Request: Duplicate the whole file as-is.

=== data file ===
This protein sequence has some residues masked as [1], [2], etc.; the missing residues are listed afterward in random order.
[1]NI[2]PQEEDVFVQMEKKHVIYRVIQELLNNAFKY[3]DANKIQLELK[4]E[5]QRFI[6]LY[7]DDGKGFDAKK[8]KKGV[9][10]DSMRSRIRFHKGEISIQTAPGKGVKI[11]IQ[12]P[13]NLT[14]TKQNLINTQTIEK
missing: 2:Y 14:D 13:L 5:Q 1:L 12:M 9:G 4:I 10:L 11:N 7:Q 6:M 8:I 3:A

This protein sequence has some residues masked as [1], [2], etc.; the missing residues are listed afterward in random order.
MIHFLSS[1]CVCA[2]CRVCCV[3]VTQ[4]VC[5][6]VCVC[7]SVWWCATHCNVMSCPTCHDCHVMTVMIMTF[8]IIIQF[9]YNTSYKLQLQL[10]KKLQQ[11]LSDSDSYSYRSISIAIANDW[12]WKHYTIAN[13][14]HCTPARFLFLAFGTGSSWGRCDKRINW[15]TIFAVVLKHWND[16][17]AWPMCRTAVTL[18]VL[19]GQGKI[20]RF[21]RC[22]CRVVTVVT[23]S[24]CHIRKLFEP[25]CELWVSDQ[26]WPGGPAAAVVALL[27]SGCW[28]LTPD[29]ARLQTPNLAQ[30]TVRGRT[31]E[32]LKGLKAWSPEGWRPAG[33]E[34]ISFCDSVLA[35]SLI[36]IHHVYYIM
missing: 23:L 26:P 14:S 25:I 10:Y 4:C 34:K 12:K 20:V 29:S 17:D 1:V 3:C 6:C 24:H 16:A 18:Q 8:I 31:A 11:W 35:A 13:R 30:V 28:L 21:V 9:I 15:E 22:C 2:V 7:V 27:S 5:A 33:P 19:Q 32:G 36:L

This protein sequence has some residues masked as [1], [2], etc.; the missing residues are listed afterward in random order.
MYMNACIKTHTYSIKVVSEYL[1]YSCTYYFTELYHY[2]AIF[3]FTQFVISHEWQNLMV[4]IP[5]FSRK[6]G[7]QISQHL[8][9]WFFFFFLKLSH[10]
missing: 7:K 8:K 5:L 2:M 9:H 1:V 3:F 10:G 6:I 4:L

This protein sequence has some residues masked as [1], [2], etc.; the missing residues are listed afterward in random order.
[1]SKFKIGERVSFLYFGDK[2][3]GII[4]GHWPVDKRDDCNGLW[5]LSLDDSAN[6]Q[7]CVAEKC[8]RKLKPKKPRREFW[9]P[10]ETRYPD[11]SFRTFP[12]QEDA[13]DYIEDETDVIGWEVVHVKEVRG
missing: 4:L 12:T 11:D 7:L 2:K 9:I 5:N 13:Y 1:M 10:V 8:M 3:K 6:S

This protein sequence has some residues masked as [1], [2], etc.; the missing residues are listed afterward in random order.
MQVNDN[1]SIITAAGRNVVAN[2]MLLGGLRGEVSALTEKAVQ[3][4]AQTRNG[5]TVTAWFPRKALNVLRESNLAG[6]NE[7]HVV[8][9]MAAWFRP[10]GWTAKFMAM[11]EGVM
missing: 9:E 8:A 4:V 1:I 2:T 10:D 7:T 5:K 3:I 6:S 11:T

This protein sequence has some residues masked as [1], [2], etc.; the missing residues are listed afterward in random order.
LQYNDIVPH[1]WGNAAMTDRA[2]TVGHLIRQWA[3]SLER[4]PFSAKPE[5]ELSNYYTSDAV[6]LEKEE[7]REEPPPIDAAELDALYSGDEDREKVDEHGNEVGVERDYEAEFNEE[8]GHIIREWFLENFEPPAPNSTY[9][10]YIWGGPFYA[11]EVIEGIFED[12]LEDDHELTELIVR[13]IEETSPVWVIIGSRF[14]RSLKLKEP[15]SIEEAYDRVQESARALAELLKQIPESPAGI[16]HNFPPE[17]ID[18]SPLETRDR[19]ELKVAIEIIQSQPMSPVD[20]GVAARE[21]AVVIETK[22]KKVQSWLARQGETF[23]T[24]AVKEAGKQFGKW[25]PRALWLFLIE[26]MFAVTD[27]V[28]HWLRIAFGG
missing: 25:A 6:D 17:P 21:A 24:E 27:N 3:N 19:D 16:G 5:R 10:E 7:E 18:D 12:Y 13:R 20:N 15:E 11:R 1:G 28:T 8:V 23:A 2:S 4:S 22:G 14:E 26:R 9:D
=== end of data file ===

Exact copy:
This protein sequence has some residues masked as [1], [2], etc.; the missing residues are listed afterward in random order.
[1]NI[2]PQEEDVFVQMEKKHVIYRVIQELLNNAFKY[3]DANKIQLELK[4]E[5]QRFI[6]LY[7]DDGKGFDAKK[8]KKGV[9][10]DSMRSRIRFHKGEISIQTAPGKGVKI[11]IQ[12]P[13]NLT[14]TKQNLINTQTIEK
missing: 2:Y 14:D 13:L 5:Q 1:L 12:M 9:G 4:I 10:L 11:N 7:Q 6:M 8:I 3:A

This protein sequence has some residues masked as [1], [2], etc.; the missing residues are listed afterward in random order.
MIHFLSS[1]CVCA[2]CRVCCV[3]VTQ[4]VC[5][6]VCVC[7]SVWWCATHCNVMSCPTCHDCHVMTVMIMTF[8]IIIQF[9]YNTSYKLQLQL[10]KKLQQ[11]LSDSDSYSYRSISIAIANDW[12]WKHYTIAN[13][14]HCTPARFLFLAFGTGSSWGRCDKRINW[15]TIFAVVLKHWND[16][17]AWPMCRTAVTL[18]VL[19]GQGKI[20]RF[21]RC[22]CRVVTVVT[23]S[24]CHIRKLFEP[25]CELWVSDQ[26]WPGGPAAAVVALL[27]SGCW[28]LTPD[29]ARLQTPNLAQ[30]TVRGRT[31]E[32]LKGLKAWSPEGWRPAG[33]E[34]ISFCDSVLA[35]SLI[36]IHHVYYIM
missing: 23:L 26:P 14:S 25:I 10:Y 4:C 34:K 12:K 20:V 29:S 17:D 1:V 3:C 6:C 24:H 16:A 18:Q 8:I 31:A 11:W 35:A 13:R 30:V 28:L 21:V 9:I 15:E 22:C 2:V 7:V 27:S 5:A 33:P 19:Q 32:G 36:L

This protein sequence has some residues masked as [1], [2], etc.; the missing residues are listed afterward in random order.
MYMNACIKTHTYSIKVVSEYL[1]YSCTYYFTELYHY[2]AIF[3]FTQFVISHEWQNLMV[4]IP[5]FSRK[6]G[7]QISQHL[8][9]WFFFFFLKLSH[10]
missing: 7:K 8:K 5:L 2:M 9:H 1:V 3:F 10:G 6:I 4:L

This protein sequence has some residues masked as [1], [2], etc.; the missing residues are listed afterward in random order.
[1]SKFKIGERVSFLYFGDK[2][3]GII[4]GHWPVDKRDDCNGLW[5]LSLDDSAN[6]Q[7]CVAEKC[8]RKLKPKKPRREFW[9]P[10]ETRYPD[11]SFRTFP[12]QEDA[13]DYIEDETDVIGWEVVHVKEVRG
missing: 4:L 12:T 11:D 7:L 2:K 9:I 5:N 13:Y 1:M 10:V 8:M 3:K 6:S

This protein sequence has some residues masked as [1], [2], etc.; the missing residues are listed afterward in random order.
MQVNDN[1]SIITAAGRNVVAN[2]MLLGGLRGEVSALTEKAVQ[3][4]AQTRNG[5]TVTAWFPRKALNVLRESNLAG[6]NE[7]HVV[8][9]MAAWFRP[10]GWTAKFMAM[11]EGVM
missing: 9:E 8:A 4:V 1:I 2:T 10:D 7:T 5:K 3:I 6:S 11:T

This protein sequence has some residues masked as [1], [2], etc.; the missing residues are listed afterward in random order.
LQYNDIVPH[1]WGNAAMTDRA[2]TVGHLIRQWA[3]SLER[4]PFSAKPE[5]ELSNYYTSDAV[6]LEKEE[7]REEPPPIDAAELDALYSGDEDREKVDEHGNEVGVERDYEAEFNEE[8]GHIIREWFLENFEPPAPNSTY[9][10]YIWGGPFYA[11]EVIEGIFED[12]LEDDHELTELIVR[13]IEETSPVWVIIGSRF[14]RSLKLKEP[15]SIEEAYDRVQESARALAELLKQIPESPAGI[16]HNFPPE[17]ID[18]SPLETRDR[19]ELKVAIEIIQSQPMSPVD[20]GVAARE[21]AVVIETK[22]KKVQSWLARQGETF[23]T[24]AVKEAGKQFGKW[25]PRALWLFLIE[26]MFAVTD[27]V[28]HWLRIAFGG
missing: 25:A 6:D 17:P 21:A 24:E 27:N 3:N 19:D 16:G 5:R 10:E 7:E 18:D 12:Y 13:R 20:N 15:E 11:R 1:G 28:T 8:V 23:A 2:S 4:S 22:G 14:E 26:R 9:D